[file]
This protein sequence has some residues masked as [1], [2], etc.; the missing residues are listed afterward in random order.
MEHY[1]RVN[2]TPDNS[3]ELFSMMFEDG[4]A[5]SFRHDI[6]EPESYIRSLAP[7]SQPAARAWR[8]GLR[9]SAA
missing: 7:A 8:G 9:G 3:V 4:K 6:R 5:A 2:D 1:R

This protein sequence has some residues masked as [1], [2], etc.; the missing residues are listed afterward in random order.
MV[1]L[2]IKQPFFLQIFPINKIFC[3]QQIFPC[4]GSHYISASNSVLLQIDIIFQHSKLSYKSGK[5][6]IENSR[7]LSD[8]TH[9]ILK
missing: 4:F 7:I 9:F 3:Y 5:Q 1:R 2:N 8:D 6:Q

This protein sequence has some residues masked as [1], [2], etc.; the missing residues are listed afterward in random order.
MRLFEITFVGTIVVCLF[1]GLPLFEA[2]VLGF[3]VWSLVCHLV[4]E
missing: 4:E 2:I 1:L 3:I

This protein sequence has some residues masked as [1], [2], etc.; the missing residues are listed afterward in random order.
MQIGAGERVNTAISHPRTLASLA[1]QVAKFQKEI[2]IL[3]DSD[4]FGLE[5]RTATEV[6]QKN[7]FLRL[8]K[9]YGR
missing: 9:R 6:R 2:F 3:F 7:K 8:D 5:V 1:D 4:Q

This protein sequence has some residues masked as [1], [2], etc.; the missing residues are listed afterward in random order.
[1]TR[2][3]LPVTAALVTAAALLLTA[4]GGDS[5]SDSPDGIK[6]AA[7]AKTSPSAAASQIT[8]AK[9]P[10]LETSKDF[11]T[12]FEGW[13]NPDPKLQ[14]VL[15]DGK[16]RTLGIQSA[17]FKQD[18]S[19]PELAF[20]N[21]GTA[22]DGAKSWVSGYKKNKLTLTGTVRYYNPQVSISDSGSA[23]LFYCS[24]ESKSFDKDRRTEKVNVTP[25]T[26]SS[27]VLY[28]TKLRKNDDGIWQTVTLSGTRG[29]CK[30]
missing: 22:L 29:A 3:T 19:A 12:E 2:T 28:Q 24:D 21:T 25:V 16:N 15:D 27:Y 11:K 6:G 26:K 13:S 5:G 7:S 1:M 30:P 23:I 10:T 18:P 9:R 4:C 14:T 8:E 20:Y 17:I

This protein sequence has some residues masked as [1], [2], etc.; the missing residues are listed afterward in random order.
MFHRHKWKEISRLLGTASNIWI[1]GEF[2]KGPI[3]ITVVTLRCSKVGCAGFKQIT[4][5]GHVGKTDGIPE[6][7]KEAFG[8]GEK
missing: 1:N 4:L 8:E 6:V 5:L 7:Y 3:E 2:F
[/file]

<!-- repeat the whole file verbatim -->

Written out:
This protein sequence has some residues masked as [1], [2], etc.; the missing residues are listed afterward in random order.
MEHY[1]RVN[2]TPDNS[3]ELFSMMFEDG[4]A[5]SFRHDI[6]EPESYIRSLAP[7]SQPAARAWR[8]GLR[9]SAA
missing: 7:A 8:G 9:G 3:V 4:K 6:R 5:A 2:D 1:R

This protein sequence has some residues masked as [1], [2], etc.; the missing residues are listed afterward in random order.
MV[1]L[2]IKQPFFLQIFPINKIFC[3]QQIFPC[4]GSHYISASNSVLLQIDIIFQHSKLSYKSGK[5][6]IENSR[7]LSD[8]TH[9]ILK
missing: 4:F 7:I 9:F 3:Y 5:Q 1:R 2:N 8:D 6:Q

This protein sequence has some residues masked as [1], [2], etc.; the missing residues are listed afterward in random order.
MRLFEITFVGTIVVCLF[1]GLPLFEA[2]VLGF[3]VWSLVCHLV[4]E
missing: 4:E 2:I 1:L 3:I

This protein sequence has some residues masked as [1], [2], etc.; the missing residues are listed afterward in random order.
MQIGAGERVNTAISHPRTLASLA[1]QVAKFQKEI[2]IL[3]DSD[4]FGLE[5]RTATEV[6]QKN[7]FLRL[8]K[9]YGR
missing: 9:R 6:R 2:F 3:F 7:K 8:D 5:V 1:D 4:Q

This protein sequence has some residues masked as [1], [2], etc.; the missing residues are listed afterward in random order.
[1]TR[2][3]LPVTAALVTAAALLLTA[4]GGDS[5]SDSPDGIK[6]AA[7]AKTSPSAAASQIT[8]AK[9]P[10]LETSKDF[11]T[12]FEGW[13]NPDPKLQ[14]VL[15]DGK[16]RTLGIQSA[17]FKQD[18]S[19]PELAF[20]N[21]GTA[22]DGAKSWVSGYKKNKLTLTGTVRYYNPQVSISDSGSA[23]LFYCS[24]ESKSFDKDRRTEKVNVTP[25]T[26]SS[27]VLY[28]TKLRKNDDGIWQTVTLSGTRG[29]CK[30]
missing: 22:L 29:A 3:T 19:A 12:E 2:T 28:Q 24:D 21:T 25:V 16:N 15:D 27:Y 11:K 6:G 26:K 13:S 5:G 7:S 1:M 30:P 23:I 10:T 18:P 9:R 4:C 14:T 8:E 20:Y 17:I

This protein sequence has some residues masked as [1], [2], etc.; the missing residues are listed afterward in random order.
MFHRHKWKEISRLLGTASNIWI[1]GEF[2]KGPI[3]ITVVTLRCSKVGCAGFKQIT[4][5]GHVGKTDGIPE[6][7]KEAFG[8]GEK
missing: 1:N 4:L 8:E 6:V 5:L 7:Y 3:E 2:F